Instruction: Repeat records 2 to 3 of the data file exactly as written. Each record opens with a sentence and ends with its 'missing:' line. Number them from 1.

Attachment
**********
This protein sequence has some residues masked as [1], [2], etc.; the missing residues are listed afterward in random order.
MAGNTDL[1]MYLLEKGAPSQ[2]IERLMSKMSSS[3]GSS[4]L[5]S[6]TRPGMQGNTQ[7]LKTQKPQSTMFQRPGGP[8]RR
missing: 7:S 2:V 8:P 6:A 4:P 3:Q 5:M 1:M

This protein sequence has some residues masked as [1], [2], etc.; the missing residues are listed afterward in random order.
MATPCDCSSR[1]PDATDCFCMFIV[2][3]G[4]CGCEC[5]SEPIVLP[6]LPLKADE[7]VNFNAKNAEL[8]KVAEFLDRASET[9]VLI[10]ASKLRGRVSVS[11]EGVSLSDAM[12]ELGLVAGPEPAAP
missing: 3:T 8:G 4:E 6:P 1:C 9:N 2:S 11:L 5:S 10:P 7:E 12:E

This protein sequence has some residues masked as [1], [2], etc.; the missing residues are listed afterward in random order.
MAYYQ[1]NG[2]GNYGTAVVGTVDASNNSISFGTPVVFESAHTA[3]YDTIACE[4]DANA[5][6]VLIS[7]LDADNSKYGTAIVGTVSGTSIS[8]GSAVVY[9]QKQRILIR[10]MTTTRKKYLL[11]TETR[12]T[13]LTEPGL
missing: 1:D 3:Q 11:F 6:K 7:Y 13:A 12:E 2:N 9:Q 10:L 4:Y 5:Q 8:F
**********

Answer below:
This protein sequence has some residues masked as [1], [2], etc.; the missing residues are listed afterward in random order.
MATPCDCSSR[1]PDATDCFCMFIV[2][3]G[4]CGCEC[5]SEPIVLP[6]LPLKADE[7]VNFNAKNAEL[8]KVAEFLDRASET[9]VLI[10]ASKLRGRVSVS[11]EGVSLSDAM[12]ELGLVAGPEPAAP
missing: 3:T 8:G 4:E 6:P 1:C 9:N 2:S 11:L 5:S 10:P 7:E 12:E

This protein sequence has some residues masked as [1], [2], etc.; the missing residues are listed afterward in random order.
MAYYQ[1]NG[2]GNYGTAVVGTVDASNNSISFGTPVVFESAHTA[3]YDTIACE[4]DANA[5][6]VLIS[7]LDADNSKYGTAIVGTVSGTSIS[8]GSAVVY[9]QKQRILIR[10]MTTTRKKYLL[11]TETR[12]T[13]LTEPGL
missing: 1:D 3:Q 11:F 6:K 7:Y 13:A 12:E 2:N 9:Q 10:L 4:Y 5:Q 8:F